Review: The predator’s wife: A dark debut novel with a #MeToo gender twist

Julia May Jonas' debut novel, "Vladimir," is a skewed homage to "Lolita" and wicked narrators everywhere.
(Adam Sternbergh)

On the Shelf


By Julia May Jonas
Avid Reader: 256 pages, $27

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What is more delicious than the despicable narrator? Particularly the charming and poised variety, like “Lolita’s” Humbert Humbert, whose obsession compels us in ways we know are shameful. Julia May Jonas’ energetic debut novel, “Vladimir,” introduces us to such a character, though hers is a rare subtype: a female English professor whose husband has just been accused of sexual misconduct by multiple students.

“When I was a child, I loved old men, and I could tell they also loved me,” says our unnamed antiheroine, opening the book with a few paragraphs about how much she basked in their affection as a girl, before continuing: “What I like most about old men now, however, and the reason I often feel that perhaps I am an old man more than I am an oldish white woman in her late fifties (the identity that I am burdened with publicly presenting, to my general embarrassment) is that old men are composed of desire. Everything about them is wanting.”

Behold, the new repulsive narrator, a post-menopausal white woman who might be complicit in her husband’s crimes. “Now my husband was abusing his power,” she scoffs, “never mind that power is the reason they desired him in the first place.” The couple had an arrangement. “I enjoyed the idea of his virility, and I enjoyed the space that his affairs gave me. I was a professor of literature, a mother to Sidney, and a writer. What did I want with a husband who wanted my attention?”


Amid this crisis, a new hire comes to town: a young male novelist named Vladimir. Our narrator is smitten by his good looks and confidence, but what really attracts her to Vladimir is her envy of his writing. She is the author of two novels, the first a success and the second a dud, but hasn’t published in years.

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“I have watched writing the female experience — particularly the motherhood experience (the subject of my second book) rise and reach praise and prominence in the past decade,” she laments. “I do not think I was ahead of my time; I think I wasn’t as unapologetic as this new crop of writers are…. They don’t shy away from talking about the banality of existence that comes with being a mother.”

While reading Vladimir’s novel in the library (“to do so in my office would be humiliating”), she is “overwhelmed with a mixture of genuine admiration and seething jealousy.” Does she want Vladimir, or does she want to be Vladimir? The wonder of this novel is in the answer: She wants both.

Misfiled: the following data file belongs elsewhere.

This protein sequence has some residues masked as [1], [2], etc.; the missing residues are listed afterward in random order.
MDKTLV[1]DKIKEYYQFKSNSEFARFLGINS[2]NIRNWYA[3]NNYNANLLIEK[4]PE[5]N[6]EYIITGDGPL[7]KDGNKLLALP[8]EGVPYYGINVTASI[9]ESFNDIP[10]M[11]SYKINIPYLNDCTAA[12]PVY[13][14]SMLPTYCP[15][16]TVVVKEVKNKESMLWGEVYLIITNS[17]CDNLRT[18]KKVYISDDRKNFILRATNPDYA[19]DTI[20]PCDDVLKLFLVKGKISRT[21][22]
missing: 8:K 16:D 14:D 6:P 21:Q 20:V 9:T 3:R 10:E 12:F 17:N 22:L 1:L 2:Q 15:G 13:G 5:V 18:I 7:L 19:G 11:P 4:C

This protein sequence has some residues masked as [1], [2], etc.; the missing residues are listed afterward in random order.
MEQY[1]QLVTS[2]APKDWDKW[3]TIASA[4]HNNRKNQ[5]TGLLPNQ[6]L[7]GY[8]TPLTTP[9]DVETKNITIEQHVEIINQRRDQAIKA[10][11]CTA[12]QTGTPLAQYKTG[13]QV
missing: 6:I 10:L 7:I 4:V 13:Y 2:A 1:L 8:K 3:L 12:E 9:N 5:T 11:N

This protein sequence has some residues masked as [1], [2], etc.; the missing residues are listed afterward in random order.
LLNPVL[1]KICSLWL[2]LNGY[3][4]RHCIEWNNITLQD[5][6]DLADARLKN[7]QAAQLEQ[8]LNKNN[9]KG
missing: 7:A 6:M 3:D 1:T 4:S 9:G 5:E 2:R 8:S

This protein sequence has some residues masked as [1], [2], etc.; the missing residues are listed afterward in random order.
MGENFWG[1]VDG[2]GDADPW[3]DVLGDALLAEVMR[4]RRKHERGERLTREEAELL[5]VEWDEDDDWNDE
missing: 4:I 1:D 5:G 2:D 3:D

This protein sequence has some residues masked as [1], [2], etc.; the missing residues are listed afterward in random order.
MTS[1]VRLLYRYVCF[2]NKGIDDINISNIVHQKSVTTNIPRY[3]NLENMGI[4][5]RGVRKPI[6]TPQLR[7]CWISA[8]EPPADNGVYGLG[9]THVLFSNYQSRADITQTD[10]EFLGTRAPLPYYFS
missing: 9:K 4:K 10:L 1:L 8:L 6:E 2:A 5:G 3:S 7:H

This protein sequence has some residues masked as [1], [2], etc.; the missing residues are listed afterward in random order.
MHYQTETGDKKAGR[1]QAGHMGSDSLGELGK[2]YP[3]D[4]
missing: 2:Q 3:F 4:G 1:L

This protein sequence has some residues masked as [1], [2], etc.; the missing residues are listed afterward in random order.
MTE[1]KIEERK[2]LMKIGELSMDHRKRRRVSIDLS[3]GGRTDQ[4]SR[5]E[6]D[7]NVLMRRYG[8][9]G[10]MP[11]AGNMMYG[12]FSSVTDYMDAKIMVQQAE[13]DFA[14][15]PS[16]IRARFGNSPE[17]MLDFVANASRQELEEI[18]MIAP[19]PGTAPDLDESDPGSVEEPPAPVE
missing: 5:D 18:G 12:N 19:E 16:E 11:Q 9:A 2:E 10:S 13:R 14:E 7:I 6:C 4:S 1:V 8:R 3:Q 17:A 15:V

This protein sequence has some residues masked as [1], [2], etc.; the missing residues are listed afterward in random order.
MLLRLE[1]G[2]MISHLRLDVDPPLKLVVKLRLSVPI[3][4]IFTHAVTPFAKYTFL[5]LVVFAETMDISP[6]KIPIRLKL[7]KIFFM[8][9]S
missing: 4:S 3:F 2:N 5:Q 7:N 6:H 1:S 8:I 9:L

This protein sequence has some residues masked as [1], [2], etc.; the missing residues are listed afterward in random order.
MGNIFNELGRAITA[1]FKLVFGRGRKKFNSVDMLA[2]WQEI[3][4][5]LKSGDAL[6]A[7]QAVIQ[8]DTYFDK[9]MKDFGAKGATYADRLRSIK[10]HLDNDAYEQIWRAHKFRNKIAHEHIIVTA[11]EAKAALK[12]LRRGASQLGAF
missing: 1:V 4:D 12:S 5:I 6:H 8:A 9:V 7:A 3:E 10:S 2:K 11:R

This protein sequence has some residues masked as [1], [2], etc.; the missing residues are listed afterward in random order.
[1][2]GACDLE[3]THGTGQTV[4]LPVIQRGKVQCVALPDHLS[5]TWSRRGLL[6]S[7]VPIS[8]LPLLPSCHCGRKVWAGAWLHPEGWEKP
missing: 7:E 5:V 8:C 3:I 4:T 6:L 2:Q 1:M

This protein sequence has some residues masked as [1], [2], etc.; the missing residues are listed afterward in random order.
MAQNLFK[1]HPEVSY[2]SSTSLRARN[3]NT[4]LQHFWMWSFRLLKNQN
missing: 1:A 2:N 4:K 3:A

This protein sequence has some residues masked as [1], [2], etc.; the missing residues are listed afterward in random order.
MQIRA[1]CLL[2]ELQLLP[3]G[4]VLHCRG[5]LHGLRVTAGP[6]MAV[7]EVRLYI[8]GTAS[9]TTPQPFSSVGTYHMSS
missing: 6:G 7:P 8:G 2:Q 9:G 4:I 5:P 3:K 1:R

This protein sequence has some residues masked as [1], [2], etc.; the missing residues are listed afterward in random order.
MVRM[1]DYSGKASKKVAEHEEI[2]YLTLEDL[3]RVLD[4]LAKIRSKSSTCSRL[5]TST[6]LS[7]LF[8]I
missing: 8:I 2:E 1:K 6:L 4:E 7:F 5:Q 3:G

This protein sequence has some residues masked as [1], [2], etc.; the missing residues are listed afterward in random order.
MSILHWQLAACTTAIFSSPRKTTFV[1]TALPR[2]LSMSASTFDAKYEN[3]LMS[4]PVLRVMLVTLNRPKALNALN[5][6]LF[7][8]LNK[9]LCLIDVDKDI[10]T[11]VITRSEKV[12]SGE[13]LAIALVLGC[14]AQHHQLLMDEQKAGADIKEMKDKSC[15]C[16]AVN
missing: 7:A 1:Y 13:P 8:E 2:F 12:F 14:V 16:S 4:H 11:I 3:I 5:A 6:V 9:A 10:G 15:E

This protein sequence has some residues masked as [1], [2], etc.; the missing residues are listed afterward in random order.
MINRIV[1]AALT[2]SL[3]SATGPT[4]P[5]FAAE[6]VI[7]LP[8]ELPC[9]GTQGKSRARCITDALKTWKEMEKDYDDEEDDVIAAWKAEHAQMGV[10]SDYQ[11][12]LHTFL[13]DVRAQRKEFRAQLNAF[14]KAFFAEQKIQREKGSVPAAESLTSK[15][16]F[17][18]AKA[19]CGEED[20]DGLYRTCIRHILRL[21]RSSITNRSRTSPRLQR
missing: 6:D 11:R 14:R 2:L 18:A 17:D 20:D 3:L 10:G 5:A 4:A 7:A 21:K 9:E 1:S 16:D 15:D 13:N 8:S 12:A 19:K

She goes out to a cabin and writes all night, struck with an urge she hasn’t felt in years. “Oh, it was him,” she says. “It was all because of him, I knew. Him and his book and his body, and the way he spread his legs and looked at me in the black glass of the window ... I wrote until the sun waned.” Her sexual desire for Vladimir is real enough, but what it rekindles in her is more essential: the drive to create.

"Vladimir," by Julia May Jonas
(Avid Reader Press)

Jonas, with a potent, pumping voice, has drawn a character so powerfully candid that when she does things that are malicious, dangerous and, yes, predatory, we only want her to do them again. The narrator’s disdain toward her husband’s accusers — her unwillingness to allow that he has done something wrong by sleeping with them — raises difficult questions. For her, there is no abuse of power, because sexual attraction is always about power. She tells us that she would have thrown herself at her professors had she not been so timid. “I desired them because I thought they had the power to tell me about myself.”

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The novel opens with the narrator gazing upon Vladimir’s golden, shackled body, so it’s not exactly surprising when she pilfers a few Seconals from her daughter’s girlfriend’s toiletry bag. Jonas is obviously keyed-in to the waxing and waning of the #MeToo movement. I suspect that she’s kept up with recent work by such writers as Amia Srinivasan and Maggie Nelson, who suggest that moralizing about consensual sex can be a deeply limiting and desire-annihilating enterprise.


The climax of the book is expectedly dramatic, and the symbolism of what happens to our narrator and her husband is a bit heavy-handed. By the end of the book, the narrator comes face-to-face with one of her husband’s accusers.

At first, it seems we’re headed for a tidy conclusion — a flash of understanding, a shift of allegiances. But as the philanderer’s wife spins out a presumptuous account of the woman’s backstory, it becomes clear that Jonas is after something else. “Perhaps that is what she thinks,” the narrator concludes. “Or perhaps that is what I imagine the young woman ... might think.” Though it intimates an opportunity for redemption, even contrition, the narrator’s interest in the accuser (and potential victim) is, in the end, purely literary.

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